As a child I remember spending countless summer afternoons playing monopoly better known as ‘vyapari’, the convent educated actually translating it to English as ‘Business’ then!!!
I carried my prized possession proudly when visiting nana-nani house during summer holidays for it was double the fun playing it with so many more people aka mama, cousins and occasionally nanaji. Cold winter days, rainy afternoons or no-homework days, I remember one unanimous answer from me and my sister – let’s play ‘vyapari’. We were so excited at the prospect of laying out the pseudo cash, becoming the banker, collecting fine and sending the opponent to jail, wishfully forever!!
Sometimes I wonder how and why we played so much of this simple game and why is it that we almost never got bored of it? Apart from having fun, which seemed like the single goal of life back then, did we actually gain anything by playing monopoly? Should I have spent sometime learning a life-skill rather?
So I sort of didn’t really play monopoly so much with my kids. But then kids have other sources of getting introduced to games, especially popular ones. So I eventually started playing monopoly with my 5 year old.
Today I realize that ‘Vyapaari’ is actually are way more than just fun for children. They’re actually an essential part of the everyday learning, also helping kids bond with their friends and family. More importantly, board games are an effective medium of teaching kids math and several important life-skills.
You may not actually realize, you may not even be making a conscious effort but here are 7 ways in which this modest board game has helped my 5 year old.
# Thinking ahead
My kids live in the moment. When they wake up in the morning, there is no urgency to get ready for school. It’s hard for them to think beyond the immediate task which could be brushing their teeth.
Board games usually require you to think not just about this particular turn but also next few turns. The ability of thinking ahead while playing games have, I feel helped my kids think ahead in real life too. Ofcourse this transition did not happen overnight but these have been excellent and I must admit, effective teaching moments.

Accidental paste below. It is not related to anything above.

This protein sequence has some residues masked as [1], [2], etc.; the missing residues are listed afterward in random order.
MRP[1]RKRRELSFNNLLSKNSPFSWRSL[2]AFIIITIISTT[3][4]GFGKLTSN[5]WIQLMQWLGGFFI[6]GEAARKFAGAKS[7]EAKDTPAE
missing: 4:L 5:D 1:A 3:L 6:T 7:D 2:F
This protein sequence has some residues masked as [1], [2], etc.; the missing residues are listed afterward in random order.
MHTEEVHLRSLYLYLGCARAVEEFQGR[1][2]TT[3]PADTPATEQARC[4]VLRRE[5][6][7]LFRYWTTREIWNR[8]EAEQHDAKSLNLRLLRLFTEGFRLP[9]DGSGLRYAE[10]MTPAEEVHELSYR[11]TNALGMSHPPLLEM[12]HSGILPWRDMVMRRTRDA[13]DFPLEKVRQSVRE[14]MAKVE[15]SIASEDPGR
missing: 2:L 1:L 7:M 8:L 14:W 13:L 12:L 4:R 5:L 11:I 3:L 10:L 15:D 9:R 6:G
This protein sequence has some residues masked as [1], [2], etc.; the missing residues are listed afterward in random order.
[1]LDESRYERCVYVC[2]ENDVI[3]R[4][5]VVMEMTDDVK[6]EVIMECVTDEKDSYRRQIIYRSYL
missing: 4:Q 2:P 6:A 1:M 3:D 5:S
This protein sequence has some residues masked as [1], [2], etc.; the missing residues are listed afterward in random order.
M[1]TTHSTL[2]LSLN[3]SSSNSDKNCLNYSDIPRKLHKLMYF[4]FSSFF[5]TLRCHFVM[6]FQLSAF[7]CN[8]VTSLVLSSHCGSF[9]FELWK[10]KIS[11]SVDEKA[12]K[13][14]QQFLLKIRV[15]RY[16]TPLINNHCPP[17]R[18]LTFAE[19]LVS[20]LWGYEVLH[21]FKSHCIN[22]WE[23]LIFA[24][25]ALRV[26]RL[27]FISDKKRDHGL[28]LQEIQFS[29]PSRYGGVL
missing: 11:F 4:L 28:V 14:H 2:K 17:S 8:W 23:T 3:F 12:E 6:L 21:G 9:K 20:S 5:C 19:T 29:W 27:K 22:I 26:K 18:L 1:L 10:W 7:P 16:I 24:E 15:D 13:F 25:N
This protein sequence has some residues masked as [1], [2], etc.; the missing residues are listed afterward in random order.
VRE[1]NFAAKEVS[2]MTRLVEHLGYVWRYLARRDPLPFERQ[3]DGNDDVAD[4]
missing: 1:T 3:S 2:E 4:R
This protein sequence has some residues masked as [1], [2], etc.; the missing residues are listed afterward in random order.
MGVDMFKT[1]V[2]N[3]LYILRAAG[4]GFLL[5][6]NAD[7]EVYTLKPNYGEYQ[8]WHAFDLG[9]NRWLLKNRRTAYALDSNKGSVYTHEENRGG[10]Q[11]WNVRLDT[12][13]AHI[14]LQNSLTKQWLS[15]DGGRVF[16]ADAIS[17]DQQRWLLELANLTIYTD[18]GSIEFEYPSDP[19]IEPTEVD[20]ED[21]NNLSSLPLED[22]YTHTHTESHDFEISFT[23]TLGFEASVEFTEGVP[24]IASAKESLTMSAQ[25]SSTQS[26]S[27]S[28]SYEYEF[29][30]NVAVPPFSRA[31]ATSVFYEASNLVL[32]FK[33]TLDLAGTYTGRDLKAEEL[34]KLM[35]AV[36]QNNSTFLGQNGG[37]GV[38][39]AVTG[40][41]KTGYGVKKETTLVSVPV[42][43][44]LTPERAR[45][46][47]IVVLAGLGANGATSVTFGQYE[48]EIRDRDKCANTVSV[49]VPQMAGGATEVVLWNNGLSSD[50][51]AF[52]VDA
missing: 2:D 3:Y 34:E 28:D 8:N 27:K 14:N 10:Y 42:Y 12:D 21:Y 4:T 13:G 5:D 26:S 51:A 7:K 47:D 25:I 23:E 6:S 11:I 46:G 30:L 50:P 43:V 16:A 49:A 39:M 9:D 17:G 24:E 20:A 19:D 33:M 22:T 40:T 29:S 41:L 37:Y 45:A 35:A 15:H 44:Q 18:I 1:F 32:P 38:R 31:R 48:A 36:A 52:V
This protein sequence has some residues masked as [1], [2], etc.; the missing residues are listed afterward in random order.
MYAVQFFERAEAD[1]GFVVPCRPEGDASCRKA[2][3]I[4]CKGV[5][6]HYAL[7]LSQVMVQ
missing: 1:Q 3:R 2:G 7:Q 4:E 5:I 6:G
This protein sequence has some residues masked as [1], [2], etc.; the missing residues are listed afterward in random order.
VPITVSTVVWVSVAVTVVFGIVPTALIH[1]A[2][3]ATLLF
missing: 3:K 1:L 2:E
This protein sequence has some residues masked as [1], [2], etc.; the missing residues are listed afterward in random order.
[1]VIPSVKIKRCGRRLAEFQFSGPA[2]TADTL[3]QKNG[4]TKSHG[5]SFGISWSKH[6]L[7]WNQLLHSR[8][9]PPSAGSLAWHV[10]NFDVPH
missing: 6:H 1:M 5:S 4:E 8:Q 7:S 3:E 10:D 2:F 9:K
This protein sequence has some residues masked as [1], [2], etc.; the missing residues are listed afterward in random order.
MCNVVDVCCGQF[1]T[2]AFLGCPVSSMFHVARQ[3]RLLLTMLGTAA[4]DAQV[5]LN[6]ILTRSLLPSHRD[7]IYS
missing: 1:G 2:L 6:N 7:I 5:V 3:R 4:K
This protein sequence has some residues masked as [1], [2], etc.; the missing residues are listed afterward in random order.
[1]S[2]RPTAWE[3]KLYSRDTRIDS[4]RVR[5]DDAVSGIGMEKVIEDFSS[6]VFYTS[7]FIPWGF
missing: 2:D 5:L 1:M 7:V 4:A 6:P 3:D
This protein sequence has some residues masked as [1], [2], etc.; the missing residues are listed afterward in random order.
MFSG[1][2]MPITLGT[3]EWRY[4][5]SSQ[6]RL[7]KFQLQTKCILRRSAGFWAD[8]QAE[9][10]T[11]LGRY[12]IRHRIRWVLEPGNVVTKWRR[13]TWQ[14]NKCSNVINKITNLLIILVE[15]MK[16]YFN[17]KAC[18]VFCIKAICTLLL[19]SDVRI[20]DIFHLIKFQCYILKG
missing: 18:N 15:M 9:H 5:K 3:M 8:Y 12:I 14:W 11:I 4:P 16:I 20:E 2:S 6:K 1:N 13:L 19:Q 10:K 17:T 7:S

# Making tough decisions
While playing this game, you constantly need to make some tough decisions, many a times you need to pick between equally rewarding or punishing options. In the process, the kids build an ability to take decisions.
# Actions and their Consequences
Like any other kid, mine too want to experience the thrill of success. They are fully into the game and will do anything to win. So their fertile mind starts analyzing. They start internalizing the fact that their action can have positive or negative consequences for themselves and the opponent, a mindset that helps you think smart about consequences in real world too.
While playing monopoly, I saw that my children learnt to focus despite distractions. They could focus even when other players were chatting, sharing insights or busy debiting their cards. This almost never happens when I speak to them about focusing on the work at hand aka drinking milk without spilling it.
# Mental Math
From addition, subtraction to greater and lesser than concepts and counting, this is an excellent edutainment for young kids. What I admire most is the fact that my son wants to repeatedly do these calculations, over and over again at each move. How effortless has math become suddenly. Interestingly, the often easy to read vocabulary also promotes self-reading for budding readers. More importantly, with all the hands-on experiences in pseudo buying and selling, my kids find it easy to relate math in everyday life.
This game is also about ‘Own it ALL’, it’s about working as a team against the opponent. It teaches you to collaborate and communicate in a controlled environment. Since the team that collaborates well wins, my kids are more than willing to accept inputs from others (which otherwise is next to impossible) and make best decisions for the group.
# Learning to wait for their turn
Children never really wait for their turn, do they? A few games and my kids quickly memorized that making a rash out of turn statement or decision has immediate consequences. And that it may actually make them lose points or fall behind the other players. A lesson learnt well learnt!!
Hope you found this useful. Know of any other games, which 5 year olds will both enjoy and learn from? Do drop in a line in the comments.